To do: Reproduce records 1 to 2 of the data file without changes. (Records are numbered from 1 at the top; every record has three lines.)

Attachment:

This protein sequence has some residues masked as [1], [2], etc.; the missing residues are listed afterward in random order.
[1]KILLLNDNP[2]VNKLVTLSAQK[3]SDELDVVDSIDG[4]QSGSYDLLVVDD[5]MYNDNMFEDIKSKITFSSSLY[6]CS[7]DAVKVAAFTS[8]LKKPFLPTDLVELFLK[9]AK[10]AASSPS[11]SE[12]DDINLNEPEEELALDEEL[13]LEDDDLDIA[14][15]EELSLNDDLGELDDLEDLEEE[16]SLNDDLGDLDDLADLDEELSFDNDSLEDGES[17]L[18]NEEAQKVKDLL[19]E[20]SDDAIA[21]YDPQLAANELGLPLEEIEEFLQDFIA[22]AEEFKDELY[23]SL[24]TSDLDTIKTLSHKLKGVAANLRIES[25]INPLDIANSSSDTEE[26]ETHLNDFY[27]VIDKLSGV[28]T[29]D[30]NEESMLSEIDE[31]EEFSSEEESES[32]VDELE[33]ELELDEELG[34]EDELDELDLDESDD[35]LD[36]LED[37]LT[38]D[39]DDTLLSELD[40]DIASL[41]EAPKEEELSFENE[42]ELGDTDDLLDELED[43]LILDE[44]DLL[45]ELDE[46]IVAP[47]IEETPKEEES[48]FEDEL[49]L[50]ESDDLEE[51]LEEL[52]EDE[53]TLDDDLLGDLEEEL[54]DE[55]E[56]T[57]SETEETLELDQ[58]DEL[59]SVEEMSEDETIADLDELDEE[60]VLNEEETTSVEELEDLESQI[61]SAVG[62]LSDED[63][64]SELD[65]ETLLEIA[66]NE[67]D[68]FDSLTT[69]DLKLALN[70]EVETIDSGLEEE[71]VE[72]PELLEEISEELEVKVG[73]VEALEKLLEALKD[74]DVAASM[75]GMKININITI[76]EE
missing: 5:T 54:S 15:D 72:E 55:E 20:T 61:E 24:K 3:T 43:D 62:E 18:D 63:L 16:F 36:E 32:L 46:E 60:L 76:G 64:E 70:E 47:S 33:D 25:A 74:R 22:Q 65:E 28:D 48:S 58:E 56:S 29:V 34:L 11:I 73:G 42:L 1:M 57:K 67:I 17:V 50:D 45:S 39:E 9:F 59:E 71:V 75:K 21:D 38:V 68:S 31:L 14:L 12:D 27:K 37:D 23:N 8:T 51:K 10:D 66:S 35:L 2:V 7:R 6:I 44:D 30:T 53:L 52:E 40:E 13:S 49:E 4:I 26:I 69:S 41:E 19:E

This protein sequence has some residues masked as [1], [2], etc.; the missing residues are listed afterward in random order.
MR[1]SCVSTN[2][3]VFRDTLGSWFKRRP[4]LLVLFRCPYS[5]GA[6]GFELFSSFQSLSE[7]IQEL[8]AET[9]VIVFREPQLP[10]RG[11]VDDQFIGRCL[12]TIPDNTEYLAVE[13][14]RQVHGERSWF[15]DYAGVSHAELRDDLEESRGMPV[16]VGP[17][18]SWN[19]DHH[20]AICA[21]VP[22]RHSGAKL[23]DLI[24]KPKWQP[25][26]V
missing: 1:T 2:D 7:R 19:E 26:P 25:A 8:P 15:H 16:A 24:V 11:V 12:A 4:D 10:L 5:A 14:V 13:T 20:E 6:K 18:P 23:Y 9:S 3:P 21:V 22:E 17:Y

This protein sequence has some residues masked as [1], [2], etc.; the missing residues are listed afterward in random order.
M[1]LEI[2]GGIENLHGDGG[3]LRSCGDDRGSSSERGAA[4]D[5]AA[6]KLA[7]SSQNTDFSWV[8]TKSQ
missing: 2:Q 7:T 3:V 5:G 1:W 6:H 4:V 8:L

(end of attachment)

This protein sequence has some residues masked as [1], [2], etc.; the missing residues are listed afterward in random order.
[1]KILLLNDNP[2]VNKLVTLSAQK[3]SDELDVVDSIDG[4]QSGSYDLLVVDD[5]MYNDNMFEDIKSKITFSSSLY[6]CS[7]DAVKVAAFTS[8]LKKPFLPTDLVELFLK[9]AK[10]AASSPS[11]SE[12]DDINLNEPEEELALDEEL[13]LEDDDLDIA[14][15]EELSLNDDLGELDDLEDLEEE[16]SLNDDLGDLDDLADLDEELSFDNDSLEDGES[17]L[18]NEEAQKVKDLL[19]E[20]SDDAIA[21]YDPQLAANELGLPLEEIEEFLQDFIA[22]AEEFKDELY[23]SL[24]TSDLDTIKTLSHKLKGVAANLRIES[25]INPLDIANSSSDTEE[26]ETHLNDFY[27]VIDKLSGV[28]T[29]D[30]NEESMLSEIDE[31]EEFSSEEESES[32]VDELE[33]ELELDEELG[34]EDELDELDLDESDD[35]LD[36]LED[37]LT[38]D[39]DDTLLSELD[40]DIASL[41]EAPKEEELSFENE[42]ELGDTDDLLDELED[43]LILDE[44]DLL[45]ELDE[46]IVAP[47]IEETPKEEES[48]FEDEL[49]L[50]ESDDLEE[51]LEEL[52]EDE[53]TLDDDLLGDLEEEL[54]DE[55]E[56]T[57]SETEETLELDQ[58]DEL[59]SVEEMSEDETIADLDELDEE[60]VLNEEETTSVEELEDLESQI[61]SAVG[62]LSDED[63][64]SELD[65]ETLLEIA[66]NE[67]D[68]FDSLTT[69]DLKLALN[70]EVETIDSGLEEE[71]VE[72]PELLEEISEELEVKVG[73]VEALEKLLEALKD[74]DVAASM[75]GMKININITI[76]EE
missing: 5:T 54:S 15:D 72:E 55:E 20:T 61:E 24:K 3:T 43:D 62:E 18:D 63:L 16:F 36:E 32:L 46:E 60:L 76:G 64:E 70:E 47:S 33:D 25:A 74:R 22:Q 65:E 28:D 48:S 58:E 56:S 29:V 34:L 11:I 73:G 42:L 1:M 57:K 67:I 17:V 50:D 45:S 39:E 9:F 59:E 71:V 75:K 21:D 38:V 68:S 31:L 14:L 12:D 27:K 37:D 23:N 8:T 51:K 10:D 66:S 35:L 2:V 7:R 6:I 44:D 30:T 53:L 52:E 40:E 13:S 49:E 4:I 26:I 69:S 41:E 19:E

This protein sequence has some residues masked as [1], [2], etc.; the missing residues are listed afterward in random order.
MR[1]SCVSTN[2][3]VFRDTLGSWFKRRP[4]LLVLFRCPYS[5]GA[6]GFELFSSFQSLSE[7]IQEL[8]AET[9]VIVFREPQLP[10]RG[11]VDDQFIGRCL[12]TIPDNTEYLAVE[13][14]RQVHGERSWF[15]DYAGVSHAELRDDLEESRGMPV[16]VGP[17][18]SWN[19]DHH[20]AICA[21]VP[22]RHSGAKL[23]DLI[24]KPKWQP[25][26]V
missing: 1:T 2:D 7:R 19:E 26:P 25:A 8:P 15:H 16:A 24:V 11:V 12:A 4:D 10:L 5:A 14:V 13:T 20:E 6:K 18:P 23:Y 9:S 3:P 21:V 22:E 17:Y